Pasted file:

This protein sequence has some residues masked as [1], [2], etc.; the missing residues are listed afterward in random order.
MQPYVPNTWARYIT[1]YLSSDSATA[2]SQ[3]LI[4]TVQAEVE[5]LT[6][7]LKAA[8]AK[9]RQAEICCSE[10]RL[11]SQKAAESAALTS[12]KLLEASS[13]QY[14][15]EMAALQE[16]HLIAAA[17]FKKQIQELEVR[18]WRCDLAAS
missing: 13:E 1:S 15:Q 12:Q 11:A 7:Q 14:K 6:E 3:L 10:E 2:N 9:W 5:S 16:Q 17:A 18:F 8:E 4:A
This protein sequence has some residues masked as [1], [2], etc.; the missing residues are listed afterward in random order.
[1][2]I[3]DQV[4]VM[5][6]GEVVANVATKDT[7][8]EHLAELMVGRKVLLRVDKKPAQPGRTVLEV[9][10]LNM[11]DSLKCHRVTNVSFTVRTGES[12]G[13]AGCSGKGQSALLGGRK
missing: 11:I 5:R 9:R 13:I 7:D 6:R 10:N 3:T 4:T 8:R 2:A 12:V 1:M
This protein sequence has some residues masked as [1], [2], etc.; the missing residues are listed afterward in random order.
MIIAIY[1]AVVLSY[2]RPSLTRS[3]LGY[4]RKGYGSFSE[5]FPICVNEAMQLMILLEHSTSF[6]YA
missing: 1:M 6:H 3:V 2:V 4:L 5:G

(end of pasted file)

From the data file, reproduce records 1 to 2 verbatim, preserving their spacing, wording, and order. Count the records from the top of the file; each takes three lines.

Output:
This protein sequence has some residues masked as [1], [2], etc.; the missing residues are listed afterward in random order.
MQPYVPNTWARYIT[1]YLSSDSATA[2]SQ[3]LI[4]TVQAEVE[5]LT[6][7]LKAA[8]AK[9]RQAEICCSE[10]RL[11]SQKAAESAALTS[12]KLLEASS[13]QY[14][15]EMAALQE[16]HLIAAA[17]FKKQIQELEVR[18]WRCDLAAS
missing: 13:E 1:S 15:Q 12:Q 11:A 7:Q 14:K 6:E 3:L 10:E 2:N 9:W 5:S 16:Q 17:A 18:F 8:E 4:A
This protein sequence has some residues masked as [1], [2], etc.; the missing residues are listed afterward in random order.
[1][2]I[3]DQV[4]VM[5][6]GEVVANVATKDT[7][8]EHLAELMVGRKVLLRVDKKPAQPGRTVLEV[9][10]LNM[11]DSLKCHRVTNVSFTVRTGES[12]G[13]AGCSGKGQSALLGGRK
missing: 11:I 5:R 9:R 13:I 7:D 6:R 10:N 3:T 4:T 8:R 2:A 12:V 1:M